Test development is a cyclical process. Although students in your classes change from semester to semester, assessment is ongoing.
At the end of this activity, you will be able use a cyclical test development process to improve your assessments.
Let's begin with the first step - creating a test blueprint.
The test blueprint identifies 1) the objectives and skills which are to be tested and 2) the relative weight on the test given to each.
A blueprint provides clear direction for you as you build/write your test. Tests constructed without this type of plan often result in certain objectives being over-represented and others under-represented.
An example of a basic nursing blueprint:
Patient Safety 50%
Critical Thinking 15%
With your blueprint in hand, the next step is to write the test items.
The term "item" is used as a shorthand for questions on a test. Item development can proceed only when clearly defined objectives are available.
Ideally, each item should measure only a single objective. Each objective, however, could be measured by one or several items, depending on the test blue print.
Objective: Distinguish between reliability and validity of measurement
Two items that measure this learning objective:
Next we'll give you some helpful tips that you can use during item development.
Dos and don'ts for developing items and assessments
Of course, once you've written the test, you will administer and score it.
Administering your tests isn't complicated. However, the atmosphere you create in the test room and the attitude you display at test time is extremely important. In fact, your manner, bearing, and attitude may well inspire confidence in students and put them at ease while participating in the testing process.
In general, scoring fixed-response items, such as multiple-choice items, can be done faster and less expensively than scoring free-response items such as fill-in-the-blanks, short answer or essay items.
To maintain consistency and fairness when scoring short answer and essay questions, it is important to use a detailed scoring rubric that identifies the basis for awarding or subtracting points. This is especially important if you have multiple graders.
The data you receive from administering and scoring should be used to evaluate your items.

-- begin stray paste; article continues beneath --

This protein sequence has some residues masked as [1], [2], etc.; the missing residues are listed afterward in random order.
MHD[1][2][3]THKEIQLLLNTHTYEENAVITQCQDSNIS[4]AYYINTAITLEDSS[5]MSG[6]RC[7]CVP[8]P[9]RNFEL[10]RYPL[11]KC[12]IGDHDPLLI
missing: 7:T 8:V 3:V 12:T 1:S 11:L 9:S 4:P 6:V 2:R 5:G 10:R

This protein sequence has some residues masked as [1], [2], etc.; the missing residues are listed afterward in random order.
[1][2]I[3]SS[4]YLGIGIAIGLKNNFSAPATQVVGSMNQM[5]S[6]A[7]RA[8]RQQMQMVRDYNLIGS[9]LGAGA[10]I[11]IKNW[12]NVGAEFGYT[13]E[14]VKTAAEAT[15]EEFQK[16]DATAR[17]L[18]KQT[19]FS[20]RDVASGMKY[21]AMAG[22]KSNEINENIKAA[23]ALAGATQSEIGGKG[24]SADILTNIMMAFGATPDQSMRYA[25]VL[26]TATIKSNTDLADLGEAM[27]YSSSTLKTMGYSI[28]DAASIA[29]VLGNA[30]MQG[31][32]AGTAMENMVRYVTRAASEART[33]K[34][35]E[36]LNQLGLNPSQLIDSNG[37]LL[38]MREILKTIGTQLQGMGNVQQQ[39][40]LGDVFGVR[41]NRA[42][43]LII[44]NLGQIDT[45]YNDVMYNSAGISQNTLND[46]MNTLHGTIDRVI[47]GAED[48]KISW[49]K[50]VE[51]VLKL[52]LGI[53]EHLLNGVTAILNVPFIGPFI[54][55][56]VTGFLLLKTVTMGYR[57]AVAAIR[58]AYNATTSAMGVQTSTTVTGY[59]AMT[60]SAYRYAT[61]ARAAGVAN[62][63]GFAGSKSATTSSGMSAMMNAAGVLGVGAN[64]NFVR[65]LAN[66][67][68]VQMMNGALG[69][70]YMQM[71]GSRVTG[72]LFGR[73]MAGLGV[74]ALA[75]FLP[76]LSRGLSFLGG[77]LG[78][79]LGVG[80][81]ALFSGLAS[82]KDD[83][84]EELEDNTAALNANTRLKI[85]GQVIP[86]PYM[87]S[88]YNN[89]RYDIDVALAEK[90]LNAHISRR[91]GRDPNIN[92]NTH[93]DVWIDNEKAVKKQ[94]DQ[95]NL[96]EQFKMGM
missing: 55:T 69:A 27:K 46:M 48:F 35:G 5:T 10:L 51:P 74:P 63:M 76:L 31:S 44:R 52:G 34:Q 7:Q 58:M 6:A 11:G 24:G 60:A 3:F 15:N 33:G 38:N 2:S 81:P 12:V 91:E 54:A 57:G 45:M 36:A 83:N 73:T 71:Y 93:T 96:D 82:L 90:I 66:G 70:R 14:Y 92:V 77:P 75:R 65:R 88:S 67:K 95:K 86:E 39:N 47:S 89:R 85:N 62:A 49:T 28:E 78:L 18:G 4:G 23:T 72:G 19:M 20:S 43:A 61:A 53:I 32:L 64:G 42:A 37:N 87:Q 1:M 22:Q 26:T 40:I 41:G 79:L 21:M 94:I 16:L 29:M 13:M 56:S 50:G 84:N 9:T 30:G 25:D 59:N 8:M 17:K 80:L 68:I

After administering a test, you will have a wealth of information about how students performed on each item. The data will inform you about the appropriateness of the exam content and the effectiveness of the individual items in future exams.
After analyzing how well your test worked you may discover that you need to revise your test blueprint, some of the items, or both.
As you can see, it is important to think of the testing process as cyclical rather than linear.
Test blueprints and items need not remain static. Pedagogy is not static and the blueprints for each test need to be reviewed and modified to reflect the current state of knowledge.
Implementing this strategy benefits both you and your students because you will be developing higher quality assessments.
Case, S. M. & Swanson, D. B. (2003). Constructing written test questions for the basic and clinical sciences, 3rd edition (revised). Philadelphia: National Board of Medical Examiners. http://www.nbme.org/about/itemwriting.asp
Cohen, A. S. & Wollack, J. A. Handbook on test development: Helpful tips for creating reliable and valid classroom tests. Testing & Evaluation Services, University of Wisconsin-Madison. http://wiscinfo.doit.wisc.edu/exams/instructional_support.htm
Park University, Faculty Development web site, Writing Test Items. http://captain.park.edu/facultydevelopment/writing_test_items.htm
United States Office of Personnel Management (2003). Delegated Examining Operations Handbook. http://www.opm.gov/deu/Handbook_2003/DEOH-Administ.asp
Research: Brenda Kupsch
Design: Eileen Horn
Development funded through a grant from the Health Resources and Service Administration (1D09HP03288-01-00).